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Archive for September, 2009

Too Much Pressure!

September 29th, 2009, 3:09am by Jake

The longer we sit without a new topic, the more pressure there is! I know there will be big news ANY DAY NOW, but I need new stuff. So to celebrate the completion of my 2009 Family Camp book, I’ll make a shameless plug. And show some pics.
The Camp Portrait:
Camp Lawrence Family Camp 2009 Portrait
Three tall photos:
Camp Lawrence Buddy Board Chris Double dribble
Check out the other photos that merited their own page in the 80-page, 298 page book with the full bleed tag. View all 529 photos in the Collection. Buy the official t-shirt from Zazzle.com!
In all seriousness, I’m pleased with the photos this year, caught lots of action and took more than a dozen great photos, which is something I normally don’t do in a whole season. I’ll link up the Jake’s Adventures post once it’s up with more of a breakdown. Night all!

Mobile Platforms and Apps

September 11th, 2009, 1:40pm by Mike

Every once in a while we have a discussion on Twitter (or in person, even!) about Apple and Palm and the different ways they’re handling their mobile app stores. It’s interesting.
Basically, Apple’s model and Palm’s models are the same: centralized distribution with Apple/Palm deciding who’s in and who’s out. Apps can theoretically be rejected for any reason, as I understand it. Apple has famously rejected apps for legitimate, illegitimate, and unknown reasons, and yesterday, Palm demonstrated that they will also be rejecting apps from their store. Since Palm is new to the game, it’s not clear where they’ll draw their line, but it’s already apparent that they’ll be much more lenient in their approval process than Apple has been (as well as much more communicative as to why rejections happen).
Where it gets interesting to me is in the sideloading of apps — that is, loading apps through means other than the officially sanctioned methods. On the iPhone, this requires jailbreaking — modifying the OS, violating Apple’s license agreement. Apple tries as hard as they can to keep this from happening, from specific modifications during software updates to overt scare tactics.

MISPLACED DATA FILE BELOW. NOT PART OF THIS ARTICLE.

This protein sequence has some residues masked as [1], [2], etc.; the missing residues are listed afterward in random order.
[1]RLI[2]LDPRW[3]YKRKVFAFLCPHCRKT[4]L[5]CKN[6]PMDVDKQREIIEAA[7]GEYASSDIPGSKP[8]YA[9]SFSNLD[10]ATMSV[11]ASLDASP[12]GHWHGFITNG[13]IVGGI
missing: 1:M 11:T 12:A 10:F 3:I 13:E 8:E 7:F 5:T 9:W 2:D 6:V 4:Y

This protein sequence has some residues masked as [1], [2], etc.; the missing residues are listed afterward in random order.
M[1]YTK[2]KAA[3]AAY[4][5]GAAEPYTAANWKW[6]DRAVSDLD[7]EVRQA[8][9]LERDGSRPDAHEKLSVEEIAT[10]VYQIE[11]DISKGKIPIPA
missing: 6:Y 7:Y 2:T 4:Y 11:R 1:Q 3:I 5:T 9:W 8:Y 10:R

On webOS, it’s a little different. Though section 4 of the webOS SDK terms of service specifically disallows distribution of apps through non-Palm app catalogs, Palm seems to have decided not to enforce this, and is allowing distribution of non-Palm signed apps through homebrew sites. (As a side note, the developer of the webOS Quick Install program acknowledges that this distribution method is only for apps being tested by their developers, as stated in the ToS, not as a wide distribution method, to cover his butt). Point is, Palm isn’t enforcing this provision, and has said as much publicly in their explanation of their recent app rejection (in which they acknowledged that they’re happy to have an app using undocumented APIs present in the homebrew community — no way that can be construed as a “test environment.”). Nonetheless, it seems clear to me that Palm did not initially intend for apps to be sideloaded onto the phone (i.e., they didn’t create a loophole specifically for this purpose), but they didn’t make it hard to do, and they have done nothing to prevent it in subsequent webOS updates. Taking all this together, Palm has definitely implicitly endorsed the whole homebrew community.
So, what’s interesting to me is that it seems that both companies started at the same place, but along the way, made different decisions as to how they wanted to treat their developers. Apple has decided to be hostile and obfuscate their decision-making process, while Palm has remained officially closed while allowing development of non-endorsed apps to continue unhindered. Their more liberal attitude is likely to attract developers, particularly those who feel shunned by Apple. More developers = more apps, which is great for Palm.